Anti-tumor mAbs are the most widely used and characterized cancer immunotherapy. Despite having a significant impact on some malignancies, most cancer patients respond poorly or develop resistance to this therapy. A known mechanism of action of these therapeutic mAbs is antibody-dependent cell-mediated cytotoxicity (ADCC), a key effector function of human NK cells. CD16A on human NK cells has an exclusive role in binding to tumor-bound IgG antibodies. Though CD16A is a potent activating receptor, it is also a low affinity IgG Fc receptor (FcγR) that undergoes a rapid downregulation in expression by a proteolytic process involving ADAM17 upon NK cell activation. These regulatory processes are likely to limit the efficacy of tumor-targeting therapeutic mAbs in the tumor environment. We sought to enhance NK cell binding to anti-tumor mAbs by engineering these cells with a recombinant FcγR consisting of the extracellular region of CD64, the highest affinity FcγR expressed by leukocytes, and the transmembrane and cytoplasmic regions of CD16A. This novel recombinant FcγR (CD64/16A) was expressed in the human NK cell line NK92 and in induced pluripotent stem cells from which primary NK cells were derived. CD64/16A lacked the ADAM17 cleavage region in CD16A and it was not rapidly downregulated in expression following NK cell activation during ADCC. CD64/16A on NK cells facilitated conjugation to antibody-treated tumor cells, ADCC, and cytokine production, demonstrating functional activity by its two components. Unlike NK cells expressing CD16A, CD64/16A captured soluble therapeutic mAbs and the modified NK cells mediated tumor cell killing. Hence, CD64/16A could potentially be used as a docking platform on engineered NK cells for therapeutic mAbs and IgG Fc chimeric proteins, allowing for switchable targeting elements and a novel cancer cellular therapy.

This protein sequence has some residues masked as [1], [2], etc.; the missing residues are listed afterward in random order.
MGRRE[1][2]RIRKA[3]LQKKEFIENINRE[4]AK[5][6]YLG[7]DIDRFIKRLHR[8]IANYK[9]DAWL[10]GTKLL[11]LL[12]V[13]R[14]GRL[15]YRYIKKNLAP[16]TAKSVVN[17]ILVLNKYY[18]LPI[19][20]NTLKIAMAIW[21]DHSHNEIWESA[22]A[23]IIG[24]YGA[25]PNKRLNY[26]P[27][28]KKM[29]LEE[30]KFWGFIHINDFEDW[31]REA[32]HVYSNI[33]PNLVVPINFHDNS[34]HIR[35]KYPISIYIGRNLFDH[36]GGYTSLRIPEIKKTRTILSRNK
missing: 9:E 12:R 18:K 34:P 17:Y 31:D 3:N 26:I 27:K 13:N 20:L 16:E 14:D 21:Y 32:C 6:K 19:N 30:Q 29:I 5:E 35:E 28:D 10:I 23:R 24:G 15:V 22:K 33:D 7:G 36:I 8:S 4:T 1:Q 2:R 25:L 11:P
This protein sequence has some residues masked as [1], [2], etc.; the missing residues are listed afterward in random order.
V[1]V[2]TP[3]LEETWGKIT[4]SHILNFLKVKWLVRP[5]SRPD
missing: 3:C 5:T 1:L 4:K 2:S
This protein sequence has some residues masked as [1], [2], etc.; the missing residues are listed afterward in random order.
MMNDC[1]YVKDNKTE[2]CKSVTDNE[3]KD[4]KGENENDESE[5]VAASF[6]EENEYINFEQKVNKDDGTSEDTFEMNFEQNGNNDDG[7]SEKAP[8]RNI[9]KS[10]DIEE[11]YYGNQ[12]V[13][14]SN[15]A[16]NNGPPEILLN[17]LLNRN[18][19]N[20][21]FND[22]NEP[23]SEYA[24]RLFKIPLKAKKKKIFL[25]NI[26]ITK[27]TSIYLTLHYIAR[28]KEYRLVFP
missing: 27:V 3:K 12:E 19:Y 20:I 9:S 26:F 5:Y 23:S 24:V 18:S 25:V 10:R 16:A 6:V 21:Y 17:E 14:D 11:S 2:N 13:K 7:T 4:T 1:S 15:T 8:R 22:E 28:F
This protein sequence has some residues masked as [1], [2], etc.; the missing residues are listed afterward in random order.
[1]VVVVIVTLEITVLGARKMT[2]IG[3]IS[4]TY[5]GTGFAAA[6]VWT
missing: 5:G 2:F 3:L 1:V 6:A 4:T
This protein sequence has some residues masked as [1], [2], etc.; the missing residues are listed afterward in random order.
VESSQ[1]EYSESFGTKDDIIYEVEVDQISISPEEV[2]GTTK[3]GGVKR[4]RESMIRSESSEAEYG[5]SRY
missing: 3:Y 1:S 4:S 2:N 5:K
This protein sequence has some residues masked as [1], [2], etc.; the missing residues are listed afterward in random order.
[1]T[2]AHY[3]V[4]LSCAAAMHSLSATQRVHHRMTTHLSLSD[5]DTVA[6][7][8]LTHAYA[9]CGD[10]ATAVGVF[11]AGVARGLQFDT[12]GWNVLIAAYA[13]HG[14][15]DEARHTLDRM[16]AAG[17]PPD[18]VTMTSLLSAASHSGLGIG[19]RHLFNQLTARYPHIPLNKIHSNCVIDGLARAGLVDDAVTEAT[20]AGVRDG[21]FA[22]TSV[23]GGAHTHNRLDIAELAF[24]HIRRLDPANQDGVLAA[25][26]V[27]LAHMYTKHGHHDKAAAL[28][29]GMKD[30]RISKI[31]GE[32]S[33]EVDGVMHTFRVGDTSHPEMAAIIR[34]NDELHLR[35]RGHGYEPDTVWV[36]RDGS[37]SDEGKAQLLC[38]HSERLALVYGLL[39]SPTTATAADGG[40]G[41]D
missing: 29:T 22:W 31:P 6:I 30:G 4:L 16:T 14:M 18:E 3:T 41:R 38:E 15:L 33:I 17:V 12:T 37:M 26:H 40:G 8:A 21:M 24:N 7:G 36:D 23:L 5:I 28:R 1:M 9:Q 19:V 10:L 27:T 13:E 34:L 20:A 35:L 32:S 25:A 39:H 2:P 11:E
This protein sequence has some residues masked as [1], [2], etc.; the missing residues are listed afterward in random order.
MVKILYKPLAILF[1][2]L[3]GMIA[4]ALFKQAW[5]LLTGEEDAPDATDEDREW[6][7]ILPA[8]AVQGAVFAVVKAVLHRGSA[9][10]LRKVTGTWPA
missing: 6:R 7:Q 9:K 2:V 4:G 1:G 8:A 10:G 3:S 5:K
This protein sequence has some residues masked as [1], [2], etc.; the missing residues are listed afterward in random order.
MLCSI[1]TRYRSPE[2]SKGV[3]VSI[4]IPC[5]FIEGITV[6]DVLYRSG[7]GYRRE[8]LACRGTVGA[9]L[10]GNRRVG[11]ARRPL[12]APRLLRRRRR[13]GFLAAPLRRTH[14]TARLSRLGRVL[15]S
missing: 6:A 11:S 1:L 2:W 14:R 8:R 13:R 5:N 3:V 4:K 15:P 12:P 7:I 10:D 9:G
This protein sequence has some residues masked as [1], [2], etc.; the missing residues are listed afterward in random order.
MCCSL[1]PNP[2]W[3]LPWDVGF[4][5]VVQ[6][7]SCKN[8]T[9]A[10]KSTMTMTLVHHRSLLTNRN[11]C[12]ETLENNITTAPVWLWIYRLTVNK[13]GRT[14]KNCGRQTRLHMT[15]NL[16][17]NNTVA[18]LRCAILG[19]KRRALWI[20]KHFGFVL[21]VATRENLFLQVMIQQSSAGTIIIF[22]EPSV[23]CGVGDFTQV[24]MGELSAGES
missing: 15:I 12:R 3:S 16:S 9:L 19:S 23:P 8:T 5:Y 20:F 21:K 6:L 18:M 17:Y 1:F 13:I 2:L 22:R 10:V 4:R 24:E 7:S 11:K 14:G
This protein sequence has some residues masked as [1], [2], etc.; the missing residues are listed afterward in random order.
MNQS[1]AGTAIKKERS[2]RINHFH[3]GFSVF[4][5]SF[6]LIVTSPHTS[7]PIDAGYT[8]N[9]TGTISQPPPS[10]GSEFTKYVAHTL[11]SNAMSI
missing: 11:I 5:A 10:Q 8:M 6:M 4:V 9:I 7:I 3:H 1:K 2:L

- NK cell